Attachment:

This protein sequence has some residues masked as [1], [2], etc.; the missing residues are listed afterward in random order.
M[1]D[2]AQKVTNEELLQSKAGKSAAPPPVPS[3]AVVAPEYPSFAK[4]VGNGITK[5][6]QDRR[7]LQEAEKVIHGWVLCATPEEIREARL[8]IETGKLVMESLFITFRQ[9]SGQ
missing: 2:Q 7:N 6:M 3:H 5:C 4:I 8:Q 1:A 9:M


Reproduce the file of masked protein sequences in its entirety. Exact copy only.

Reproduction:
This protein sequence has some residues masked as [1], [2], etc.; the missing residues are listed afterward in random order.
M[1]D[2]AQKVTNEELLQSKAGKSAAPPPVPS[3]AVVAPEYPSFAK[4]VGNGITK[5][6]QDRR[7]LQEAEKVIHGWVLCATPEEIREARL[8]IETGKLVMESLFITFRQ[9]SGQ
missing: 2:Q 7:N 6:M 3:H 5:C 4:I 8:Q 1:A 9:M